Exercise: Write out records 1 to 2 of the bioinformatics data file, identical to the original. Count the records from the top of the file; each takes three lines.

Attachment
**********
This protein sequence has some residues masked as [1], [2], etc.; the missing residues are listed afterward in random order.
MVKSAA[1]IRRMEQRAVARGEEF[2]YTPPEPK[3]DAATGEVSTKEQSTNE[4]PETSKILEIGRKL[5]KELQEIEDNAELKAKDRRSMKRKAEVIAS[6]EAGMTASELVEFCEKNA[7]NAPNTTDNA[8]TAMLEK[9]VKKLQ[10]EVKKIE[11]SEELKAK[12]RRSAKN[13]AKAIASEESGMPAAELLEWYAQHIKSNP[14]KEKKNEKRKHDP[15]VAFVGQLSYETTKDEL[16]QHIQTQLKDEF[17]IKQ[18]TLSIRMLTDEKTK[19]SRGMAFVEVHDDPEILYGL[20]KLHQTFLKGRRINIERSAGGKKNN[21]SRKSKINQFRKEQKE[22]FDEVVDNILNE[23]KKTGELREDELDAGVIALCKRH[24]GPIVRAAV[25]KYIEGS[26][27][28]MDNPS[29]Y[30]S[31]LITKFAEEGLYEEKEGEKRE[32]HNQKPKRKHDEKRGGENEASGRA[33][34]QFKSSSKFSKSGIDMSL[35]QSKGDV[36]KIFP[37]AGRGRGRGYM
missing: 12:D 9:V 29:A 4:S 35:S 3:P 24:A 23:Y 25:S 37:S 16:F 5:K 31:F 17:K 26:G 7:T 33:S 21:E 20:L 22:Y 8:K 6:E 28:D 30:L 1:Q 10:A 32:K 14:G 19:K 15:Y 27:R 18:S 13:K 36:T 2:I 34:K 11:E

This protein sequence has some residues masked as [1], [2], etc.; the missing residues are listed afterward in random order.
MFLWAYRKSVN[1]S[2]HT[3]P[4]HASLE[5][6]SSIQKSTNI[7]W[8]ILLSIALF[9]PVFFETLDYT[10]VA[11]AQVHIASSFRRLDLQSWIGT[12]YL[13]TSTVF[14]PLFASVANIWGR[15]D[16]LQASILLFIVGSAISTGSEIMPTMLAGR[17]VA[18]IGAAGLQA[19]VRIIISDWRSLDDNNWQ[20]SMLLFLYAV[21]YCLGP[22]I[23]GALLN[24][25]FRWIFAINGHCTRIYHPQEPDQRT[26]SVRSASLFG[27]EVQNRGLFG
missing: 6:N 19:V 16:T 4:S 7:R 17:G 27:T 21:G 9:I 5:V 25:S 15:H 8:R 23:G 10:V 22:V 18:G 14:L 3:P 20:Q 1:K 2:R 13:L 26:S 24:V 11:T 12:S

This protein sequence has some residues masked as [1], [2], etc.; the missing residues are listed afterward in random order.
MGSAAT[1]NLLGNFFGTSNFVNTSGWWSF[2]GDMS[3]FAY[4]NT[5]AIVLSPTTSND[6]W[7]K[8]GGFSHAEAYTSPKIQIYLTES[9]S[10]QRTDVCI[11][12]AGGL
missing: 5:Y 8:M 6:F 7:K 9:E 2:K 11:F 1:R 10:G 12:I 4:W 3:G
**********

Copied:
This protein sequence has some residues masked as [1], [2], etc.; the missing residues are listed afterward in random order.
MVKSAA[1]IRRMEQRAVARGEEF[2]YTPPEPK[3]DAATGEVSTKEQSTNE[4]PETSKILEIGRKL[5]KELQEIEDNAELKAKDRRSMKRKAEVIAS[6]EAGMTASELVEFCEKNA[7]NAPNTTDNA[8]TAMLEK[9]VKKLQ[10]EVKKIE[11]SEELKAK[12]RRSAKN[13]AKAIASEESGMPAAELLEWYAQHIKSNP[14]KEKKNEKRKHDP[15]VAFVGQLSYETTKDEL[16]QHIQTQLKDEF[17]IKQ[18]TLSIRMLTDEKTK[19]SRGMAFVEVHDDPEILYGL[20]KLHQTFLKGRRINIERSAGGKKNN[21]SRKSKINQFRKEQKE[22]FDEVVDNILNE[23]KKTGELREDELDAGVIALCKRH[24]GPIVRAAV[25]KYIEGS[26][27][28]MDNPS[29]Y[30]S[31]LITKFAEEGLYEEKEGEKRE[32]HNQKPKRKHDEKRGGENEASGRA[33][34]QFKSSSKFSKSGIDMSL[35]QSKGDV[36]KIFP[37]AGRGRGRGYM
missing: 12:D 9:V 29:A 4:S 35:S 3:P 24:A 23:Y 25:S 37:S 16:F 5:K 31:F 17:K 26:G 7:T 33:S 21:E 20:L 22:Y 8:K 6:E 28:D 30:L 1:Q 10:A 32:K 14:G 19:K 15:Y 27:R 18:S 13:K 36:T 2:I 34:K 11:E

This protein sequence has some residues masked as [1], [2], etc.; the missing residues are listed afterward in random order.
MFLWAYRKSVN[1]S[2]HT[3]P[4]HASLE[5][6]SSIQKSTNI[7]W[8]ILLSIALF[9]PVFFETLDYT[10]VA[11]AQVHIASSFRRLDLQSWIGT[12]YL[13]TSTVF[14]PLFASVANIWGR[15]D[16]LQASILLFIVGSAISTGSEIMPTMLAGR[17]VA[18]IGAAGLQA[19]VRIIISDWRSLDDNNWQ[20]SMLLFLYAV[21]YCLGP[22]I[23]GALLN[24][25]FRWIFAINGHCTRIYHPQEPDQRT[26]SVRSASLFG[27]EVQNRGLFG
missing: 6:N 19:V 16:T 4:S 7:R 17:G 27:T 21:G 9:I 5:V 25:S 15:H 8:R 23:G 10:V 22:V 18:G 14:L 3:P 20:Q 1:K 2:R 13:L 26:S 24:V 11:T 12:S